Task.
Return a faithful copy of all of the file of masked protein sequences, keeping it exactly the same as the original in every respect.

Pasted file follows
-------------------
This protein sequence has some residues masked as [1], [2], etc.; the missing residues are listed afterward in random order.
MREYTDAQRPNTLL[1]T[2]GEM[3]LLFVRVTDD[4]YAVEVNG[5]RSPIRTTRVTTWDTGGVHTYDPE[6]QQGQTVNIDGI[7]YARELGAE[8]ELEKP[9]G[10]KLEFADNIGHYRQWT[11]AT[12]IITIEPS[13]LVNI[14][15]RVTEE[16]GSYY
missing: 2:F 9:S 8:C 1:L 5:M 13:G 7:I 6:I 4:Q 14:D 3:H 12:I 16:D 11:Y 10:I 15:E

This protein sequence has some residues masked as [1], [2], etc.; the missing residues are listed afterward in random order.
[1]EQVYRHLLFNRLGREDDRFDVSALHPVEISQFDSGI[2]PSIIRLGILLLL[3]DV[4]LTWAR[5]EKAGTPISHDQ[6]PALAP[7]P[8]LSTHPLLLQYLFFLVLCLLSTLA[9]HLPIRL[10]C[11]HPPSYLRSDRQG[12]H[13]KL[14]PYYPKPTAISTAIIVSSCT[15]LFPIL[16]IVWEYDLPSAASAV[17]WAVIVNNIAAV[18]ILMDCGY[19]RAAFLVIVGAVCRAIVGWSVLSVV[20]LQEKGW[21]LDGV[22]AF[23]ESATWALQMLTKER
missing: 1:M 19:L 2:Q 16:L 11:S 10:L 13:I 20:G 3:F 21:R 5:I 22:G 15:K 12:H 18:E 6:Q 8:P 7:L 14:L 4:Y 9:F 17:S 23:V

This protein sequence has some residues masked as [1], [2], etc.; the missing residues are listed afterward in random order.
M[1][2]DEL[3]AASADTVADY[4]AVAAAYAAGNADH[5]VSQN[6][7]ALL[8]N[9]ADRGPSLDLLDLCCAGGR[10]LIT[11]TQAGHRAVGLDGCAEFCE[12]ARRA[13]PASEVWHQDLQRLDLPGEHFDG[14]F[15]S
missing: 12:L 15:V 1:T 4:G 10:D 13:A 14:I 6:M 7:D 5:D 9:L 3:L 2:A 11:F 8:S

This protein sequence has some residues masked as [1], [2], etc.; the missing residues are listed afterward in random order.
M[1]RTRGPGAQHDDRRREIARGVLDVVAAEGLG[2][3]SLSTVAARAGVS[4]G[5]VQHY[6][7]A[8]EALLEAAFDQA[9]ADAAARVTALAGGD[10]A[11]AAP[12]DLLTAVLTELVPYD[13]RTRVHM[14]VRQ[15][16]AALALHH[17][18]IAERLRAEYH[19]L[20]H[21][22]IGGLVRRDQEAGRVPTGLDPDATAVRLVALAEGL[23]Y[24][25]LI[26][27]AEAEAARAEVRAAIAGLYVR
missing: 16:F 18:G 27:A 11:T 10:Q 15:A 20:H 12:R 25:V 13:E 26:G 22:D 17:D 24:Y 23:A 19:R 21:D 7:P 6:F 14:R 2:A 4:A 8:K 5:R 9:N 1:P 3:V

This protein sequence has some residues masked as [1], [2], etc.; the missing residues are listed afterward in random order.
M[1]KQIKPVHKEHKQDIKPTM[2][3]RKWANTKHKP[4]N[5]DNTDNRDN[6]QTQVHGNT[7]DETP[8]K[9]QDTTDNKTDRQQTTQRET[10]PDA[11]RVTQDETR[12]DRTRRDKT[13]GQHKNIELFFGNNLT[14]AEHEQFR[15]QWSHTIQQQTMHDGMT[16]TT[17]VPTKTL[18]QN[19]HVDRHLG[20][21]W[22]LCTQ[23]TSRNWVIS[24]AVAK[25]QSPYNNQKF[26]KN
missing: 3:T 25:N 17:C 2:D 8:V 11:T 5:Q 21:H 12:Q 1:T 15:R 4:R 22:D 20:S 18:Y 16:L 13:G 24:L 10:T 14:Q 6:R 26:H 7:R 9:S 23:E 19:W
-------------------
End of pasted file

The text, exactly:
This protein sequence has some residues masked as [1], [2], etc.; the missing residues are listed afterward in random order.
MREYTDAQRPNTLL[1]T[2]GEM[3]LLFVRVTDD[4]YAVEVNG[5]RSPIRTTRVTTWDTGGVHTYDPE[6]QQGQTVNIDGI[7]YARELGAE[8]ELEKP[9]G[10]KLEFADNIGHYRQWT[11]AT[12]IITIEPS[13]LVNI[14][15]RVTEE[16]GSYY
missing: 2:F 9:S 8:C 1:L 5:M 13:G 7:I 6:I 4:Q 14:D 3:H 12:I 16:D 11:Y 10:I 15:E

This protein sequence has some residues masked as [1], [2], etc.; the missing residues are listed afterward in random order.
[1]EQVYRHLLFNRLGREDDRFDVSALHPVEISQFDSGI[2]PSIIRLGILLLL[3]DV[4]LTWAR[5]EKAGTPISHDQ[6]PALAP[7]P[8]LSTHPLLLQYLFFLVLCLLSTLA[9]HLPIRL[10]C[11]HPPSYLRSDRQG[12]H[13]KL[14]PYYPKPTAISTAIIVSSCT[15]LFPIL[16]IVWEYDLPSAASAV[17]WAVIVNNIAAV[18]ILMDCGY[19]RAAFLVIVGAVCRAIVGWSVLSVV[20]LQEKGW[21]LDGV[22]AF[23]ESATWALQMLTKER
missing: 1:M 19:L 2:Q 16:L 11:S 10:L 13:I 20:G 3:F 21:R 5:I 22:G 15:K 12:H 18:E 6:Q 8:P 7:L 14:L 4:Y 9:F 17:S 23:V

This protein sequence has some residues masked as [1], [2], etc.; the missing residues are listed afterward in random order.
M[1][2]DEL[3]AASADTVADY[4]AVAAAYAAGNADH[5]VSQN[6][7]ALL[8]N[9]ADRGPSLDLLDLCCAGGR[10]LIT[11]TQAGHRAVGLDGCAEFCE[12]ARRA[13]PASEVWHQDLQRLDLPGEHFDG[14]F[15]S
missing: 12:L 15:V 1:T 4:G 10:D 13:A 14:I 6:M 7:D 5:D 9:L 3:L 2:A 11:F 8:S

This protein sequence has some residues masked as [1], [2], etc.; the missing residues are listed afterward in random order.
M[1]RTRGPGAQHDDRRREIARGVLDVVAAEGLG[2][3]SLSTVAARAGVS[4]G[5]VQHY[6][7]A[8]EALLEAAFDQA[9]ADAAARVTALAGGD[10]A[11]AAP[12]DLLTAVLTELVPYD[13]RTRVHM[14]VRQ[15][16]AALALHH[17][18]IAERLRAEYH[19]L[20]H[21][22]IGGLVRRDQEAGRVPTGLDPDATAVRLVALAEGL[23]Y[24][25]LI[26][27]AEAEAARAEVRAAIAGLYVR
missing: 16:F 18:G 27:A 11:T 10:Q 15:A 20:H 12:R 25:V 13:E 26:G 22:D 17:D 24:Y 23:A 19:R 21:D 7:P 6:F 14:R 2:A 4:A 8:K 5:R 9:N 1:P 3:V

This protein sequence has some residues masked as [1], [2], etc.; the missing residues are listed afterward in random order.
M[1]KQIKPVHKEHKQDIKPTM[2][3]RKWANTKHKP[4]N[5]DNTDNRDN[6]QTQVHGNT[7]DETP[8]K[9]QDTTDNKTDRQQTTQRET[10]PDA[11]RVTQDETR[12]DRTRRDKT[13]GQHKNIELFFGNNLT[14]AEHEQFR[15]QWSHTIQQQTMHDGMT[16]TT[17]VPTKTL[18]QN[19]HVDRHLG[20][21]W[22]LCTQ[23]TSRNWVIS[24]AVAK[25]QSPYNNQKF[26]KN
missing: 3:T 25:N 17:C 2:D 8:V 11:T 5:Q 21:H 12:Q 1:T 15:R 4:R 22:D 20:S 18:Y 16:L 13:G 24:L 10:T 14:Q 6:R 26:H 7:R 9:S 23:E 19:W